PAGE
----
JUNE: The news doesn’t help us either. I feel like being from an island and being from Florida makes you want to spread out even more and actually have that activity and energy in doing what you’re doing, so I feel like it’s influenced our sound a lot and that’s why that energy’s there. It’s also just because of what we listen to. I feel like our personal selves combined from what we’ve heard has made a distinct sound for us.

AUGIE: I agree, I feel like that push to stand out really shows in our live sets. Like we are definitely ‘in your face’, we give everything we have every single second of that set. That’s all we have, nothing else but that.

VANESSA: What can you tell me about your experience with Burger Records?

DANE GIORDANO (BASS // PLASTIC PINKS): What’s so cool about Burger is that it’s like a modern take on record labels, with this punk ethic. Very DIY. Sean [Borhman] is constantly working, he never stops, he lives in the back of his record store, you know what I mean? It’s just that nitty-gritty, just very genuine and ‘sacrifice everything for the music’ type of mentality. They’re doing it for the right reasons. It’s nice to see rock and roll today going that route.

VANESSA: How do you think III Points is helping out the scene here?

JUNE: I feel like it’s helping incredibly, not only because it’s a festival that’s coming out with all types of music but you have local artists playing with big names. Not just that, they’re getting good time slots too. Throughout the 3 days they’re spread out and you have local talent playing every single one of them. The location helps too – Wynwood is a growing scene/area here in Miami.

TREVOR MUSTOE (DRUMS // PLASTIC PINKS): I think it’s great too that it allows local bands to get a taste of being at a festival, what comes along with that and whatever all that means; it’s just a taste of a bigger world. I find that very encouraging and inspiring.

JUNE: It also encourages people to tour. You get to feel this and now you want to play at other festivals, and now you’re like ‘okay, if that was a good experience now this will be too.’ If you’re already playing one, you get hooked to it. That craving just makes you want to do more.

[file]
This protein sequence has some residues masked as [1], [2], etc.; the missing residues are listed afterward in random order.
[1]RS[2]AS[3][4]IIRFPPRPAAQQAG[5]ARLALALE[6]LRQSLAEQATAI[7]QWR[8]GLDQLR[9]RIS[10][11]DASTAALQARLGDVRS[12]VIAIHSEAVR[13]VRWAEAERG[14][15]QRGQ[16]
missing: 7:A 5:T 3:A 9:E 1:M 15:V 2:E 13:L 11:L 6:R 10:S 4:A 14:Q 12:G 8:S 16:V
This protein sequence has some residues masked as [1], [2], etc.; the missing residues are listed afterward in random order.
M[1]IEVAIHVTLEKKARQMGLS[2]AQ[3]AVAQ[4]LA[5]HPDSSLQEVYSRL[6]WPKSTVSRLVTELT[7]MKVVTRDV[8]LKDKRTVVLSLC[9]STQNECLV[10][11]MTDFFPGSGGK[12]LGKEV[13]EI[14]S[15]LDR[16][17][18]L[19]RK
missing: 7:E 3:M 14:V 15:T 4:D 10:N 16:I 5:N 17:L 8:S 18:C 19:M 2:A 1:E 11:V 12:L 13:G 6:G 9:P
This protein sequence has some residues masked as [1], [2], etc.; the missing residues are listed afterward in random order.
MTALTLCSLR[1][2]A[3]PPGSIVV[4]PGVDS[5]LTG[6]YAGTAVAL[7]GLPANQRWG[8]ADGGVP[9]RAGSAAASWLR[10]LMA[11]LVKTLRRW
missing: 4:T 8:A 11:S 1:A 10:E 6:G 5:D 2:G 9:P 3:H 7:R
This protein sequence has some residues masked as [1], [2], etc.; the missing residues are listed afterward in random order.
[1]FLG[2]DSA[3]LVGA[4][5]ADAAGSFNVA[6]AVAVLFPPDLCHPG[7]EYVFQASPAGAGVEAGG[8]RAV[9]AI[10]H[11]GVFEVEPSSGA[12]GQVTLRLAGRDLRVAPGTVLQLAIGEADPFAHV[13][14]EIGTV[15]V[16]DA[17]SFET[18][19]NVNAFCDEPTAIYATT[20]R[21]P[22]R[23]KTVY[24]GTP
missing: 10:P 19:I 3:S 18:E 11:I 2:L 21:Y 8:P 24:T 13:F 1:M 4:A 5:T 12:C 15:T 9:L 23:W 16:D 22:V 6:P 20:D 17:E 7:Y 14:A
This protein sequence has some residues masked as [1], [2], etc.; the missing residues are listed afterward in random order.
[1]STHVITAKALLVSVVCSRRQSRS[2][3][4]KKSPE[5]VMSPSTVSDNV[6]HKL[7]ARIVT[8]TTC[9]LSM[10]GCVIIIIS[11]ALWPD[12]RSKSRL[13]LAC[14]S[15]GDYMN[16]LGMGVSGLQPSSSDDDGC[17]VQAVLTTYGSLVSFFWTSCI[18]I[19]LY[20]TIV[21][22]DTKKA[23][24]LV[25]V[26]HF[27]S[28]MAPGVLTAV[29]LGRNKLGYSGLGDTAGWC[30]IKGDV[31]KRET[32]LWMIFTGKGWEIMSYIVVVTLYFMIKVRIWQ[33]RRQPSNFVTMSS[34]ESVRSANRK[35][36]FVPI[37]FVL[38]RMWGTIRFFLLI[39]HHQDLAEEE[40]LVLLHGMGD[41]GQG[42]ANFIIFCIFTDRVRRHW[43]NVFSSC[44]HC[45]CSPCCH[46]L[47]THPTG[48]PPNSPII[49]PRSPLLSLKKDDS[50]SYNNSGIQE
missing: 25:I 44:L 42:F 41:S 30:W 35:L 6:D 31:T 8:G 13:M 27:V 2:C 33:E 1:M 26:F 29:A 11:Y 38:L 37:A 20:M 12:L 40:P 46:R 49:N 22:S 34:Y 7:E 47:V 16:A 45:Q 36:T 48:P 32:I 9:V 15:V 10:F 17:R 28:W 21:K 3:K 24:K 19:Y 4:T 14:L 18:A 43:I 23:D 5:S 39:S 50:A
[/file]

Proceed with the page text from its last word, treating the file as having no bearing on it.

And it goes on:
AUGIE: It’s very much by the people, for the people. That’s something that rarely happens in Miami.

VANESSA: So what have you guys been listening to lately?

AUGIE: I’ve been listening to this trap, hip-hop group from Puerto Rico named Fuete Billete.

DANE: I just found out about Parquet Courts, and I’m getting on a little Charles Mingus kick, like late at night at 3 AM.

TREVOR: I’ve been on a Bonnie Raitt tip… I don’t know why, but she’s tight, so..

JUNE: I’ve been listening to a little bit of everything. I think King Gizzard was a big one for a little bit, I still listen to it a lot but for a few weeks he was always there.

DANE: The new Temples song is good.

AUGIE: Yeah, we listened to that fifteen times this morning.

JUNE: Big shout-out to Jacuzzi Boys, been listening to a couple of their most recent tracks and that was real good as well.

VANESSA: What’s next for you guys? I know you’re releasing this new EP, and then…

JUNE: Yes, right now we’re releasing this EP that’s coming out on November 5th titled ‘El Animal.’ We’re actually doing a show at Churchill’s Pub to celebrate it. It’s going to be like a mini-fest, a lot of local artists playing – some from Orlando, St. Pete – we’re doing that because we like to make Florida more accessible to each other. We like to connect all the different cities.

AUGIE: Yeah, so it’s not just the Miami scene, more like the Florida scene.

JUNE: Then, a little bit later on, we’ll be touring a few dates with Broncho. Then we go out and do a mid and east tour. Next year hopefully early on we’ll be releasing our second album. Full-length, I think it’s fourteen to fifteen songs as of now.

VANESSA: Does it have a title yet? That’s exciting.

JUNE: Attentively, it’s “Don’t Forget the Mischief.” You’re going to hear different sounds, we’ll be exploring a lot more. We’re also trying to kill the stereotype of the garage rock band and just be that rock-and-roll band – yeah, we play garage, but it doesn’t mean we’ll do the same thing over and over again. We don’t want to limit ourselves.